Things To Do
Created in 1936, the Centennial was the first museum in El Paso and one of the earliest buildings at the College of Mines, now UTEP. Permanent exhibits focus on the Chihuahuan Desert region, the largest desert in North America. Temporary exhibits are generally related to border life and culture, or more broadly to the Americas. The extensive Gardens display native plants in a variety of settings.
Hours of Operation
Mon: 10:00 AM - 4:00 PM Tue: 10:00 AM - 4:00 PM Wed: 10:00 AM - 4:00 PM Thu: 10:00 AM - 4:00 PM Fri: 10:00 AM - 4:00 PM Sat: 10:00 AM - 4:00 PM
The Chihuahuan Desert Gardens are open daily from dawn to dusk.
Invite the ones you adore for a stroll through magnificent color-filled lush gardens at the El Paso Municipal Rose Garden. Embark on your own adventure amongst 500 varieties of roses and over 1,900 rosebushes. Raised beds, waterfalls, walking paths, and a Koi Pond, all span over 4 acres creating a memorable experience for all.
Feather Lake is a 43.5-acre wildlife sanctuary based on a 40-acre wetland built by the City of El Paso in 1969 as a stormwater-retention basin. Since 1976, the El Paso/Trans-Pecos Audubon Society has maintained the wildlife sanctuary. There have been 219 different species of birds observed, especially those associated with water. Feather Lake’s water sources are irregular; the lake is sometimes dry. During the spring, many White-faced Ibis’s come to the sanctuary. In the fall, crowds of Yellow-headed Blackbirds can be seen. In the winter, this park is also inhabited with ducks.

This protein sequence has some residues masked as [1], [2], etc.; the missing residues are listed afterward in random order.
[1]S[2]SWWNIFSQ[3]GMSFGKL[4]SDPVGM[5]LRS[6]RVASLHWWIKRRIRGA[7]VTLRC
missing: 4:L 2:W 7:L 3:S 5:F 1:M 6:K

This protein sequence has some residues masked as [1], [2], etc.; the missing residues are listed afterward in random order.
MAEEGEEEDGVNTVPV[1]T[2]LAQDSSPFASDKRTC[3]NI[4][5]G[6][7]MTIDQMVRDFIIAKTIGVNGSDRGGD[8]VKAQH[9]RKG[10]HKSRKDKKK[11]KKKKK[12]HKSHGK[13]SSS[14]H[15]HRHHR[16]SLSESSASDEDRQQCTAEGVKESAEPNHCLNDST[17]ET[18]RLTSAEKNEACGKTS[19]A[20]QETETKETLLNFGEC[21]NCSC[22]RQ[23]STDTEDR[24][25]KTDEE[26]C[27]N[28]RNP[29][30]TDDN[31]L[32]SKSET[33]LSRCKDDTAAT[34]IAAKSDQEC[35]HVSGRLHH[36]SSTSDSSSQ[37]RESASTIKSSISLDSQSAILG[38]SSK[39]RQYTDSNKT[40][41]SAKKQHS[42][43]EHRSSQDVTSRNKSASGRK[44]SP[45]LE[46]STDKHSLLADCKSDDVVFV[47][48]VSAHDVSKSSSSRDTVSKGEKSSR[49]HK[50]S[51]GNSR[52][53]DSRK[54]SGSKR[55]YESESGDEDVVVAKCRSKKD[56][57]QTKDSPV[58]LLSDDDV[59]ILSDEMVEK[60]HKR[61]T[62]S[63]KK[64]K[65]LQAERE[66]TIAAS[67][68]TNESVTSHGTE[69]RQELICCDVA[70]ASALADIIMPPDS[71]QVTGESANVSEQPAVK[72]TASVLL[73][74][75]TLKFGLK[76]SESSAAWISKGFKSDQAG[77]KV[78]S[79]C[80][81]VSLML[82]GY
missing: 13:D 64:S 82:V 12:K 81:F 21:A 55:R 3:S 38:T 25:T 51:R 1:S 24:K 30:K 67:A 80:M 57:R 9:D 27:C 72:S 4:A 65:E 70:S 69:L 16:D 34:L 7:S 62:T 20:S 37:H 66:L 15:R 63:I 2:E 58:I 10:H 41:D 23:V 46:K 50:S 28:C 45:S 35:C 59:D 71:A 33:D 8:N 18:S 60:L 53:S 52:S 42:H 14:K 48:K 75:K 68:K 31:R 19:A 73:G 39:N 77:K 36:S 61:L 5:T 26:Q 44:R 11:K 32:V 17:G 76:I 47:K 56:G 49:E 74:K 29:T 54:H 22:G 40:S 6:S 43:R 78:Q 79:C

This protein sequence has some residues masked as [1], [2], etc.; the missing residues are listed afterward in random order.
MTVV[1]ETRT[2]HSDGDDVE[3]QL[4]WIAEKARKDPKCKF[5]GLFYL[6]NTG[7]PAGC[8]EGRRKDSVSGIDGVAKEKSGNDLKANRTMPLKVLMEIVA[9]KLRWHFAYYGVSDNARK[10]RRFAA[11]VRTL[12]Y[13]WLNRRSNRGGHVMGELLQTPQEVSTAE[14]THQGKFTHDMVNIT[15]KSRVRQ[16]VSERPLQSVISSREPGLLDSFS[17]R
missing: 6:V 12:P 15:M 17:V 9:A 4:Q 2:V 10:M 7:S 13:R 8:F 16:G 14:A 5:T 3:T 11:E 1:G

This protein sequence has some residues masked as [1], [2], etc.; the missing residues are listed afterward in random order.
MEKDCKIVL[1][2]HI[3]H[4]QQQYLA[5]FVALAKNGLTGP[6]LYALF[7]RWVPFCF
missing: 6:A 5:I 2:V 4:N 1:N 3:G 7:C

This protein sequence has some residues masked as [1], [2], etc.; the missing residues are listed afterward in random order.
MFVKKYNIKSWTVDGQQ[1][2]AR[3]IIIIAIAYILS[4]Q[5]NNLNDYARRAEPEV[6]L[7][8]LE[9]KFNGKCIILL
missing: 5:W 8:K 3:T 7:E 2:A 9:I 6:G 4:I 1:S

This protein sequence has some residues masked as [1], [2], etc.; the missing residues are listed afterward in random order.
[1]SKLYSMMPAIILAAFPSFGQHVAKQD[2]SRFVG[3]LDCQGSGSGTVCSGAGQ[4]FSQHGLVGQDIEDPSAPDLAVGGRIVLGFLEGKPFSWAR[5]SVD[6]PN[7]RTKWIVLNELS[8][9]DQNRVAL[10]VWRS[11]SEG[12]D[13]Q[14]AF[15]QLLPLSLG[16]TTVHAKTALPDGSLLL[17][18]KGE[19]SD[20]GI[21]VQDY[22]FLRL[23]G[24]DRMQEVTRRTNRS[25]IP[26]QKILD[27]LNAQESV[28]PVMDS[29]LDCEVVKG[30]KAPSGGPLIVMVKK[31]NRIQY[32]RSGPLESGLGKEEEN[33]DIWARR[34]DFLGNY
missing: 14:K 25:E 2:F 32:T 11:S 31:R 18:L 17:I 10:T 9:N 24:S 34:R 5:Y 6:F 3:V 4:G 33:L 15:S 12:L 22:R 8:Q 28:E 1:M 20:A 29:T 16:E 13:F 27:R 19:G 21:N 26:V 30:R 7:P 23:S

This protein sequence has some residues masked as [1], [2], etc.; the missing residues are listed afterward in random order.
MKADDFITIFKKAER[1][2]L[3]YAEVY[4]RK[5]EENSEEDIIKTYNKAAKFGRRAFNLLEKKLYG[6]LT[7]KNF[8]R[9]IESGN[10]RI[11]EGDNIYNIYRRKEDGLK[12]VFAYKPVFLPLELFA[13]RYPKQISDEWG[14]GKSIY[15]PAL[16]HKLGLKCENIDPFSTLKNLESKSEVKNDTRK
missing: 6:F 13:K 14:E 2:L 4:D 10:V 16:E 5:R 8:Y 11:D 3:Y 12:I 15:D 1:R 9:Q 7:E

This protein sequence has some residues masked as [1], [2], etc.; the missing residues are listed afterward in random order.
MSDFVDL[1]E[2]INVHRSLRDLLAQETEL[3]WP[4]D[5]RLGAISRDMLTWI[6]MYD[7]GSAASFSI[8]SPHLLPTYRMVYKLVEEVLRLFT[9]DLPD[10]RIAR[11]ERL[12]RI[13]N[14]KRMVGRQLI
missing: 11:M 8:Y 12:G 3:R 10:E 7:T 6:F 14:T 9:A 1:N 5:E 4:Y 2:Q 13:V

Keystone Heritage Park is home to the third sculpture of the XII Travelers Memorial of the Southwest – Susan Magoffin. Susan Magoffin’s 7-foot bronze statue is the first woman of historical significance and third statue to be included in the XII Travelers series. It was unveiled on June 2, 2012. Despite the dangers of travel with the Mexican American war just beginning Susan Magoffin still made the expedition into Mexico and until 1987 it was believed she was the first Anglo-American woman to travel the Santa Fe trail. Coming from a wealthy family she was able to travel with plenty comforts of home and took her servant Jane and greyhound dog Mr. Ring along with her. She kept a journal of her travels almost daily from June 1846 until 1847 and it remains a valuable record on the development of the west and provides a unique woman’s perspective of the times.
The 372-acre city park is a compilation of wetlands and riverside forest which is home to over 200 species of birds. An excellent display of spring can be seen in the bright yellow blooms of the annual Forb Bittersweet. The spring wildflowers are best seen in April and May however, these 6-to-10-inch flowers have been known to stick around through the summer months.